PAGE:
Queen are another touchstone as we try to channel their pomp, ridiculous, pseudo-classical Englishness whenever we can and a lot of our inspiration for massive vocal harmonies comes from them.
What initially pushed you into creating your own music?
Again everyone’s story will be different but growing up listening to a lot of music handed down by my brother – stuff like Ash and Manic Street Preachers – I tentatively started trying to write songs when I was about 13/14. The best I could come up with were dreary Muse rip-offs that just depressed whoever heard them – and not in some sort of melancholic artiste way, I mean that they plodded on for so long that they’d beat the joy out of a puppy.
It wasn’t until I got into Weezer that I really felt like I could write songs, my first song I’d written on my own was super-Weezer inspired – it even had the chord sequence to Pardon Me and the woahs from Hash Pipe. Rivers Cuomo is still a songwriter I look up to because he was singing about stuff that I could relate to – loneliness, geekiness, social awkwardness – in a way that was both funny and sad, simple yet intelligent. Of course with our Grandomina concept I can’t get away with writing songs about my Star Wars figures anymore!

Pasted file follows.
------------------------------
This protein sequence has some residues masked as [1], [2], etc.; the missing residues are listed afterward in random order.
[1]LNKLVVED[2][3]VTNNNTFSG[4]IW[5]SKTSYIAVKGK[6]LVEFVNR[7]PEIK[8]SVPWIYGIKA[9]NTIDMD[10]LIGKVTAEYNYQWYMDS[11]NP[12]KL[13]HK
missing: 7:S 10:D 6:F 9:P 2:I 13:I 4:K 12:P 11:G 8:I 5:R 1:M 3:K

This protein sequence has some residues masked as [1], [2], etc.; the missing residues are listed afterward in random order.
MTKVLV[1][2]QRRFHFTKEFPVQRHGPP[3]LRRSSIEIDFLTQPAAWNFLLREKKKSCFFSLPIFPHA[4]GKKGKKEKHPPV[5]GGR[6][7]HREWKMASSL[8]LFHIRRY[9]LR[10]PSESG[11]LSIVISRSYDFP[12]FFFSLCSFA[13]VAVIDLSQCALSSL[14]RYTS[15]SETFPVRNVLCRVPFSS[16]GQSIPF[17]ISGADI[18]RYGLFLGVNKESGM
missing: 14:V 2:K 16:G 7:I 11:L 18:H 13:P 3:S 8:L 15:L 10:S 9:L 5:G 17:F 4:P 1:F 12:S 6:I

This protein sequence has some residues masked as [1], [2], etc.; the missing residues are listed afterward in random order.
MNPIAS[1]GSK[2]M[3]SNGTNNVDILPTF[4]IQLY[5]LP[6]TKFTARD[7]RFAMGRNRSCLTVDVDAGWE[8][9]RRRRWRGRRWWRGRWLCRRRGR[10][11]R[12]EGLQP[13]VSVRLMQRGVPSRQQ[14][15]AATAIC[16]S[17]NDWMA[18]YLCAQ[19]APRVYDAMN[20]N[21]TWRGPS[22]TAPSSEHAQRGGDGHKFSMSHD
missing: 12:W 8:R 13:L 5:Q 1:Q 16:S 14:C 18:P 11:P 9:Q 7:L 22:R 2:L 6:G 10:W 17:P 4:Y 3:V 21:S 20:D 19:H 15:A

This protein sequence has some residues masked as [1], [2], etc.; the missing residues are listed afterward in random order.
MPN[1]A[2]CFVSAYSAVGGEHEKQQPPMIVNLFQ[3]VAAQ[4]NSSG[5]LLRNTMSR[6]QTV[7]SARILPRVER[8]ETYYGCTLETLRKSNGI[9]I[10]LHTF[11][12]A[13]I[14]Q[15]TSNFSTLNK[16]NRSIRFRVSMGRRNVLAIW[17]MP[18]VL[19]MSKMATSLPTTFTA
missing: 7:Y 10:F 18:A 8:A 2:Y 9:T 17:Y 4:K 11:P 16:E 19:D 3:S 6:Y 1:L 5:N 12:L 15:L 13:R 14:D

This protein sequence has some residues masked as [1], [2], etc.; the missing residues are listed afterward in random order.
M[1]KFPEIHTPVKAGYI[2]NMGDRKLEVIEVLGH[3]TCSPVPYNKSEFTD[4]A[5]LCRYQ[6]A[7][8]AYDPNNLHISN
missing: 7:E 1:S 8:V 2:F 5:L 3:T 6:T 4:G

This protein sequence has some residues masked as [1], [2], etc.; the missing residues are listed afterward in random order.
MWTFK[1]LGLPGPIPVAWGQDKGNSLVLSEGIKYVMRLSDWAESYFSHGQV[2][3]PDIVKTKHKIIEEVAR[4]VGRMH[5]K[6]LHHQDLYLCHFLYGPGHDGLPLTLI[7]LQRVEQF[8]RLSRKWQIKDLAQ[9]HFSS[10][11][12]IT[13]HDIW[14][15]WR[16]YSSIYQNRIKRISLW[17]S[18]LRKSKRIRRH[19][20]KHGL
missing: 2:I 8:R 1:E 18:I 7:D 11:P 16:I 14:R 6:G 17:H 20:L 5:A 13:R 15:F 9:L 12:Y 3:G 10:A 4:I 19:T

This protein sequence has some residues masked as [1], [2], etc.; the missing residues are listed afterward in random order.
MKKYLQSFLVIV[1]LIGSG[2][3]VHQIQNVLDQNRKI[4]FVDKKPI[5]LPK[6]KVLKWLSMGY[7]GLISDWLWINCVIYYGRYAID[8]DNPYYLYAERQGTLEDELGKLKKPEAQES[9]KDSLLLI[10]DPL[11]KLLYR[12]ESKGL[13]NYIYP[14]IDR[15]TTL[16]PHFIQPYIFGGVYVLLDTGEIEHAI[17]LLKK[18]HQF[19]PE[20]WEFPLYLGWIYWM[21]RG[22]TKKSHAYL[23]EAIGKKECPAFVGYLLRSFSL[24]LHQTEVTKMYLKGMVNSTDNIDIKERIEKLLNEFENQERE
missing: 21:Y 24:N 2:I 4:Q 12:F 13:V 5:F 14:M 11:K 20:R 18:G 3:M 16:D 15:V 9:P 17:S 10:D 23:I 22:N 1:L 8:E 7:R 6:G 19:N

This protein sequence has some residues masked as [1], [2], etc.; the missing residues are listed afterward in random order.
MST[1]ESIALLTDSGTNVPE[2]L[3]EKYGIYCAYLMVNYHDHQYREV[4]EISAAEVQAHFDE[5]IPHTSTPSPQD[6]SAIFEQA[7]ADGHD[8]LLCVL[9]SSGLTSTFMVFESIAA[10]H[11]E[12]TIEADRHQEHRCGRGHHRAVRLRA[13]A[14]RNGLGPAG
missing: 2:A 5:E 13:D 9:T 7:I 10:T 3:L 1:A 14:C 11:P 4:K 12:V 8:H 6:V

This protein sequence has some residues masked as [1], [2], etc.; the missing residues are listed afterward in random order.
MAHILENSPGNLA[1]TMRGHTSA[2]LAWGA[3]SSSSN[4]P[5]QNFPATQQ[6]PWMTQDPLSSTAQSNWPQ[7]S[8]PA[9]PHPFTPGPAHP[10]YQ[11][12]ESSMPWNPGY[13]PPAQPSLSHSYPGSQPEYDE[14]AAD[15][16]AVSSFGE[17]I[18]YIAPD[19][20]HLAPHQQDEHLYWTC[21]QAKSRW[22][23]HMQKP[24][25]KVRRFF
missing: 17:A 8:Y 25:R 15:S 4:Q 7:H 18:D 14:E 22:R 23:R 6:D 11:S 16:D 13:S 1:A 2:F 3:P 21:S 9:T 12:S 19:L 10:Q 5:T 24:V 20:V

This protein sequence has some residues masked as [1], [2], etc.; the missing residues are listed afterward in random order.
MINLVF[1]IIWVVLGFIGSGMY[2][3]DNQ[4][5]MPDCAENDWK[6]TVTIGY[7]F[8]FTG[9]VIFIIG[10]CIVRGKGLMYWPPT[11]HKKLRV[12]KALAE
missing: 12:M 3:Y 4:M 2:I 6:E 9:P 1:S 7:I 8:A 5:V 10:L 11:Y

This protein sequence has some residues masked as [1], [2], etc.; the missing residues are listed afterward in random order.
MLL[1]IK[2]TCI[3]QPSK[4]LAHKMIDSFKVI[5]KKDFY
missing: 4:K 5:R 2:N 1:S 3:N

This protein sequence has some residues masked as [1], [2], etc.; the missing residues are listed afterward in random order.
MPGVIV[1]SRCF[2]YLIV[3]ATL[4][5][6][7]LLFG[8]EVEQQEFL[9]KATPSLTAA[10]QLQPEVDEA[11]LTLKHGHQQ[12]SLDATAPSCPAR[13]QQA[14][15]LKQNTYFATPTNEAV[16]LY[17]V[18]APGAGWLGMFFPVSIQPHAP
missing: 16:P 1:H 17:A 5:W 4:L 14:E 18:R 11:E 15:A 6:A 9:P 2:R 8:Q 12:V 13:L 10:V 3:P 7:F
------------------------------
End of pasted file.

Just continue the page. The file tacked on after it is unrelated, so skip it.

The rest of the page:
You’ve toured with some impressive bands [Aiden, Black Veil Brides, Wednesday 13] – who’s taught you the most? Who was the most fun to tour with?
It’s hard to say, we’ve toured with some great bands. I think we’ve been lucky and never really toured with people we don’t get along with. Playing The Killing Is Dead Tour last October with The Dead Lay Waiting has probably been my favourite experience of touring with a band as we all got on really well and bonded over those three weeks driving around the UK together. We all had a similar love of drunk and disorderly dancing, porno funk and Breaking Bad so we kept each other entertained.
You’re on tour with Black Veil Brides at the moment – how is it going?
As I write we’ve just finished but it was an absolutely amazing experience – touring with Black Veil Brides, Chiodos and Tonight Alive was fantastic! We got to get on stage and do are hap-dash thing and then come off and watch those bands kill it every night – playing with musicians that good really makes you want to up your game!
Talk us through the recording process of ‘Militia of the Lost‘… Would you do anything differently for the next album? What are you working on at the moment?